“The People’s Republic of China is not an Olympian power,” he said. “It’s a country of extraordinary strength, but it also has substantial weaknesses and challenges, demographically, economically, politically.”
China’s rise has particularly unnerved Japan, a nation with limited armed forces that also relies on the United States — which has some 50,000 troops based there — for protection against a bellicose North Korea. Japan has been wary of a shift in American political sentiment, fueled by Mr. Trump’s talk of freeloading allies and charging for U.S. military protection.
As ambassador, Mr. Emanuel would arrive in Japan at a time of political upheaval, including the surprise departure last year of Shinzo Abe, Japan’s longest-serving prime minister, because of ill health.
Mr. Abe’s successor is already about to be replaced with another unfamiliar face, leaving the Biden administration in need of fresh and reliable intelligence on the country’s leadership. The United States has not had a Senate-approved ambassador in Tokyo for more than two years.
From Tokyo’s perspective, Mr. Emanuel’s selection was a generally welcome one. In September, the English-language Japan Times noted that Mr. Emanuel is “known for his sharp tongue,” but wrote that he is close to Mr. Biden, “providing Tokyo with what could amount to a direct line to the White House.”
Mr. Emanuel is known for his abrasive personality, fierce partisanship and free-range profanity. He appeared to keep himself in check on Wednesday, but his infamous impatience poked through from time to time. He fidgeted in his chair as he listened to the senators opine, and thwacked his microphone to ensure it was working just before he starting reading his opening statement.
More than anything, the hearing showcased the fastidious preparation of a veteran Washington operator: Mr. Emanuel has spent years quietly developing relationships in both parties, and he worked his own nomination with determined focus (enlisting the former Obama press secretary Robert Gibbs to prep him for the questioning, according to a person with knowledge of the preparations).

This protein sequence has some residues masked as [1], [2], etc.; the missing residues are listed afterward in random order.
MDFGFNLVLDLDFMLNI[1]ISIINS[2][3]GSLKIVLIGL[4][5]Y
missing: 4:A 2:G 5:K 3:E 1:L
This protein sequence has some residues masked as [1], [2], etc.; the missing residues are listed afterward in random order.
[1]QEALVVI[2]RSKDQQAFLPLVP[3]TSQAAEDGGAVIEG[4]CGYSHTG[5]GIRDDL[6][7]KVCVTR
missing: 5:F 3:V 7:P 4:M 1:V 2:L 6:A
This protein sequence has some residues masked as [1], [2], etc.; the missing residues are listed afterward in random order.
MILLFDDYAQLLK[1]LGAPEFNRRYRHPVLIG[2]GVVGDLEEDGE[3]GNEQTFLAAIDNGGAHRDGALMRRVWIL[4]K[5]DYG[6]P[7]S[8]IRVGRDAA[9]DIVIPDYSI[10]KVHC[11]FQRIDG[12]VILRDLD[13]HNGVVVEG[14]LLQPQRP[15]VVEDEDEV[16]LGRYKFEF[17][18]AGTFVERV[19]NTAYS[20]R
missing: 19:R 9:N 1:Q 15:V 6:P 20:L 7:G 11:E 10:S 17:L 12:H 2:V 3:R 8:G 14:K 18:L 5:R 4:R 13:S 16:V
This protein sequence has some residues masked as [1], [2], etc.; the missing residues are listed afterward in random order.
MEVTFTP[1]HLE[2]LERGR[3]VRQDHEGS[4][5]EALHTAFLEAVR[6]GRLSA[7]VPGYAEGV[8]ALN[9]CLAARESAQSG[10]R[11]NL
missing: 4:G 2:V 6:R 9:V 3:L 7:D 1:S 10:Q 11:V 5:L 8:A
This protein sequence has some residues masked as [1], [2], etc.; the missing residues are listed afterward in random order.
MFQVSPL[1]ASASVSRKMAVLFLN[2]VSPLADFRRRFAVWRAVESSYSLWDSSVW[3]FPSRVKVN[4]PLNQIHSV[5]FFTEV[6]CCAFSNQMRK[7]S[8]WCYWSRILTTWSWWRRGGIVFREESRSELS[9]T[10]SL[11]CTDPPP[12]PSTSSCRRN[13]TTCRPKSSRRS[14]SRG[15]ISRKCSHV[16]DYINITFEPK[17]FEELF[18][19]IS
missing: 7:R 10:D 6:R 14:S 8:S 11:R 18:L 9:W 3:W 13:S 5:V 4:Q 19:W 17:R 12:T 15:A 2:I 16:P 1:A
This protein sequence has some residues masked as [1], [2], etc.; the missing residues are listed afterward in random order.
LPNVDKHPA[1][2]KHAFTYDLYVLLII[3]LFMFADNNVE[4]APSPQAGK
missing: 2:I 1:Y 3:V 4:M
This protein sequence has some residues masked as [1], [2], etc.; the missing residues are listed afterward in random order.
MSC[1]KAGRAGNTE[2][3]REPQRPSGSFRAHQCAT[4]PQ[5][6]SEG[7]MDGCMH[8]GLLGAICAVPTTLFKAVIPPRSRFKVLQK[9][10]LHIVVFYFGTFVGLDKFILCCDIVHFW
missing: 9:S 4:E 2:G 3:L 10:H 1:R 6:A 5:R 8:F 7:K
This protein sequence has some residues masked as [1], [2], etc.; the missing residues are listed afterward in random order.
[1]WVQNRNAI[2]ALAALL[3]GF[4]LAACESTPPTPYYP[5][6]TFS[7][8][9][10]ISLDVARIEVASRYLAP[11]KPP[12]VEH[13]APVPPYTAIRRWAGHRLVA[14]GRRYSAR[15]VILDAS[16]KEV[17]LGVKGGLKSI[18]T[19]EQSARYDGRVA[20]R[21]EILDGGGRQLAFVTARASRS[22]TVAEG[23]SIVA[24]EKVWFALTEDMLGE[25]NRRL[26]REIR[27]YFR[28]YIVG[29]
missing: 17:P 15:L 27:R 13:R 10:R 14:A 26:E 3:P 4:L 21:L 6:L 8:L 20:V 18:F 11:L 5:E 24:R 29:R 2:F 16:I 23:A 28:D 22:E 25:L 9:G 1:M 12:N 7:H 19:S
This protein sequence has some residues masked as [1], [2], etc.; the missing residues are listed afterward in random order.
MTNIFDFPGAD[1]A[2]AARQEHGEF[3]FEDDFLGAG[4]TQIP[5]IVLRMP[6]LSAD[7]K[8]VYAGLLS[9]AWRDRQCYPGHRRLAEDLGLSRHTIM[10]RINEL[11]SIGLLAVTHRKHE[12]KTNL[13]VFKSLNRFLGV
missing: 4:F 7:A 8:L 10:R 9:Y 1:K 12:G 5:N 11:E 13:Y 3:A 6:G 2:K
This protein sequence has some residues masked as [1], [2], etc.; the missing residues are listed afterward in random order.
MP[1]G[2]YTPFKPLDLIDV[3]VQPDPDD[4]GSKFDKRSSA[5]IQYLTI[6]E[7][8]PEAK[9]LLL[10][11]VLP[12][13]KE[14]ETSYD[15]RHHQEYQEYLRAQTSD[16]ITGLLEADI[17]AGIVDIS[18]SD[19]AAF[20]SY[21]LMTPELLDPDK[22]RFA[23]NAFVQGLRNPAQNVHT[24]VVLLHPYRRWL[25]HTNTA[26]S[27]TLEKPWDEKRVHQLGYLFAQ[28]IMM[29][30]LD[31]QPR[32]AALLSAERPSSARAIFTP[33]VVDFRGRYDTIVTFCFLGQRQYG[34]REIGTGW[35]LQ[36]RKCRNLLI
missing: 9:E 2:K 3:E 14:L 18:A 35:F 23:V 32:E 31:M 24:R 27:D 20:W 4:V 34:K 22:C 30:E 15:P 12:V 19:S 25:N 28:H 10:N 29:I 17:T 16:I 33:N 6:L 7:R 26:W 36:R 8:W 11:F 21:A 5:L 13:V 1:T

He was especially careful to address the McDonald case in a conciliatory, if not entirely apologetic, way that emphasized his commitment to addressing underlying issues of racial inequality.
But questions about the McDonald case linger, centering on the delayed release of a police dashboard camera video showing the officer, Jason Van Dyke, firing his weapon 16 times at Mr. McDonald, 17, even as the young man lay in the street dying.
The video showed that Mr. McDonald was carrying a knife, walking and veering away from the officer when he was shot. It was not released for more than a year, and then only after a judge intervened. Mr. Emanuel’s critics have long accused him of foot-dragging.
After the video was made public, the city agreed to pay Mr. McDonald’s family a $5 million settlement, and the officer was eventually convicted of second-degree murder.
Mr. Emanuel told the committee he believed it would have been improper for him to intervene in the case. When “a politician unilaterally makes a decision in the middle of investigation, you politicize the investigation,” he said.
That did not entirely satisfy Senator Jeff Merkley, Democrat of Oregon, who pressed him for a more detailed explanation of his actions before Chairman Bob Menendez, a New Jersey Democrat, cut him off for exceeding his allotted time.
Several high-profile progressives, including Representatives Mondaire Jones and Alexandria Ocasio-Cortez, both of New York, and Cori Bush of Missouri, have called on Senate Democrats to reject his nomination over his role in the McDonald case.
“The man who helped cover up his murder is being considered for an ambassadorship. Rahm Emanuel has no business representing the United States,” Mr. Jones wrote on Twitter early Wednesday.